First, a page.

Fourteen-year-old Yoni Delman of Los Angeles didn't let cerebral palsy stop him from getting right to the center of things when it comes to archery. From his wheelchair, Yoni hit a target 40 feet away on his third try.
"When I pull back, it feels like I'm going to hit the target," said Yoni, who was one of 40 youths to enroll in the 13th annual Junior Wheelchair Sports Camp, which began Monday at Cal State Northridge.
In addition to archery, participants were taught basketball, tennis, track and field, swimming, weight training, badminton and floor hockey, said Ingrid Cleffi, executive director of Adaptive Sports and Recreation, a Simi Valley-based therapeutic recreation program and camp co-sponsor, along with CSUN.
The program ends Friday, when the campers--ages 7 to 21--will demonstrate their new athletic skills, said Cleffi, who is serving as camp director.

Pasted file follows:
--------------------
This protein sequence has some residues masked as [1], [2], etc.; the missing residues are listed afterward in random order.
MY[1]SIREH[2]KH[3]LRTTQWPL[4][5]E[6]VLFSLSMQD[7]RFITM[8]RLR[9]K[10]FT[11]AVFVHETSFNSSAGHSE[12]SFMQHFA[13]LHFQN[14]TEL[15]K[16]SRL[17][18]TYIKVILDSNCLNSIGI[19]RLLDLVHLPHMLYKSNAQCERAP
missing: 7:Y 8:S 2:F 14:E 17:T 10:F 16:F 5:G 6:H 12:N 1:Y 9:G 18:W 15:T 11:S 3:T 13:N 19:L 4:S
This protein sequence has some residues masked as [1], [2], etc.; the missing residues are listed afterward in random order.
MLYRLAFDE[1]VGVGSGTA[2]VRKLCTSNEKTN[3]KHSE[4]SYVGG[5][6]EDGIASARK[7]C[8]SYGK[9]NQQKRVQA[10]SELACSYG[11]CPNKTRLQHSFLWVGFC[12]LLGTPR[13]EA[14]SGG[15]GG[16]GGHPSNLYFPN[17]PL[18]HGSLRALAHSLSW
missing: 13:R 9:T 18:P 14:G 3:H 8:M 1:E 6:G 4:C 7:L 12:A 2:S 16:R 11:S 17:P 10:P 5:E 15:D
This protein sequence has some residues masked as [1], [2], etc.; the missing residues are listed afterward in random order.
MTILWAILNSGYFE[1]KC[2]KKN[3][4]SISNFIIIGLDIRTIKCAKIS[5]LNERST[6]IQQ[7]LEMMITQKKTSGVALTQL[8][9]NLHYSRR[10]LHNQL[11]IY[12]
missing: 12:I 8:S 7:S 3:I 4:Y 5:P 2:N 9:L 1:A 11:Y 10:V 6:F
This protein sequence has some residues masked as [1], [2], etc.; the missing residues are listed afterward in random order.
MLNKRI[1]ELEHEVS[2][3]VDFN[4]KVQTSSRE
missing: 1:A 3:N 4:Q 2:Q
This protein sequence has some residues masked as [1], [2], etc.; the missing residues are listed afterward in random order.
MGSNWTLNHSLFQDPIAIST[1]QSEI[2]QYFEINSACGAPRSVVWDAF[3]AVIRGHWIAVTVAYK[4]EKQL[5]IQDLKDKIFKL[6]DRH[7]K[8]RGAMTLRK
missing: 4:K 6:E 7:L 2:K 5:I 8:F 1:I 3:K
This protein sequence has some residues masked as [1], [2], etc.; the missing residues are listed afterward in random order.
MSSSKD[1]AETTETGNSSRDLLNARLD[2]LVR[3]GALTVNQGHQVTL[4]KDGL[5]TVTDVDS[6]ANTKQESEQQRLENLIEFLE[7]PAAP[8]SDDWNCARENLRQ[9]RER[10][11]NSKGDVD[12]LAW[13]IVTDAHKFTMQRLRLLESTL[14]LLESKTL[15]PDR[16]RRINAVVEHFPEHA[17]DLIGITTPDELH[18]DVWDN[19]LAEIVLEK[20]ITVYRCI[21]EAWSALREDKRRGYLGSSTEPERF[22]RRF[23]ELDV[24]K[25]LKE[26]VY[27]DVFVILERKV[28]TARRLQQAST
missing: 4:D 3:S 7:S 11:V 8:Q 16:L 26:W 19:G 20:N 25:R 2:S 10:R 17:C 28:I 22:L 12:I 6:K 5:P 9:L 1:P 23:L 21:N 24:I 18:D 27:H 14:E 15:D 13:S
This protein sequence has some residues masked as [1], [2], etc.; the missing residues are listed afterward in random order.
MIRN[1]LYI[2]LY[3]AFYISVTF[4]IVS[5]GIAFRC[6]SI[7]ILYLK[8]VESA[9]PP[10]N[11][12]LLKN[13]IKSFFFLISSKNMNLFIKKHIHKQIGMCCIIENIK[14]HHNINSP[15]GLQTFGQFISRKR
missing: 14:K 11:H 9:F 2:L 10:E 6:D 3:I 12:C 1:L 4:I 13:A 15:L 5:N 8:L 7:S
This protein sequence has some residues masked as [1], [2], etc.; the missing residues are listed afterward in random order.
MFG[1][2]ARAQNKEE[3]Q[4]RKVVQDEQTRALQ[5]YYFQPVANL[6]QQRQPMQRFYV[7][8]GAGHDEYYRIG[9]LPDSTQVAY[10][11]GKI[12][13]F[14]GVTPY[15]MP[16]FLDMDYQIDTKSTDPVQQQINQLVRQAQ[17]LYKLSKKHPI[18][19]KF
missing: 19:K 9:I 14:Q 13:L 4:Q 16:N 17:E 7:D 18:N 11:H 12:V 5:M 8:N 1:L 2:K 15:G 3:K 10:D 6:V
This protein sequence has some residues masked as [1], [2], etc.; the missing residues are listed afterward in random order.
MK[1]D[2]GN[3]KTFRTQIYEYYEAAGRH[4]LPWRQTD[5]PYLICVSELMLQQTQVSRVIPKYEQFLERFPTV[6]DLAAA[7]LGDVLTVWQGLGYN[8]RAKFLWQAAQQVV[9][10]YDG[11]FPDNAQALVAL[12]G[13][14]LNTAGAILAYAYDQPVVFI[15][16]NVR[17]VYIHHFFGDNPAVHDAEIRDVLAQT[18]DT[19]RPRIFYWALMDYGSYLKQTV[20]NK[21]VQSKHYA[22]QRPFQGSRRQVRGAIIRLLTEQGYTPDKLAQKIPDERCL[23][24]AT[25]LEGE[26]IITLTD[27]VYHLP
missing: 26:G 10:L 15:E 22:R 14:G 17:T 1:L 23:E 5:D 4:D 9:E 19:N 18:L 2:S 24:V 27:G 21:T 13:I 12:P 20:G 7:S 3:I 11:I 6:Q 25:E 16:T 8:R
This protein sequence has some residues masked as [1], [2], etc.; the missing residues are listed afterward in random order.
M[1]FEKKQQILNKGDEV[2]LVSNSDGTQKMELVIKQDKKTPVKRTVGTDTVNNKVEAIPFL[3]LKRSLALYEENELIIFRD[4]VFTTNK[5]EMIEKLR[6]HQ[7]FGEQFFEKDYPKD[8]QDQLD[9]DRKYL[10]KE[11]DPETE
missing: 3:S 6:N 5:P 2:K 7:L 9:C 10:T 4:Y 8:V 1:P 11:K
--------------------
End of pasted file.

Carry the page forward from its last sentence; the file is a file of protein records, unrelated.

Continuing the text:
"Most of the kids who take part in the camp don't realize that they themselves could become athletes," she said. "Once they finish the wheelchair sports camp, their horizons have just expanded."
Assisting were 54 counselors and volunteers, many of whom are wheelchair-bound, including camp co-director Ellen Stohl.
"It's great to watch the kids grow during the course of the week," Stohl said. "Also, the variety of activities gives them the opportunity to discover different things about themselves, such as which sports they enjoy most and which sports they're good at."
One example is April Flinn, 18, who on Monday discovered she has a flair for basketball.
Flinn, who also has cerebral palsy, scored six baskets during a five-on-five wheelchair basketball game.
"I was shocked by how good she did," said Carri Moeller, a camp volunteer.
Said Flinn: "It felt really good."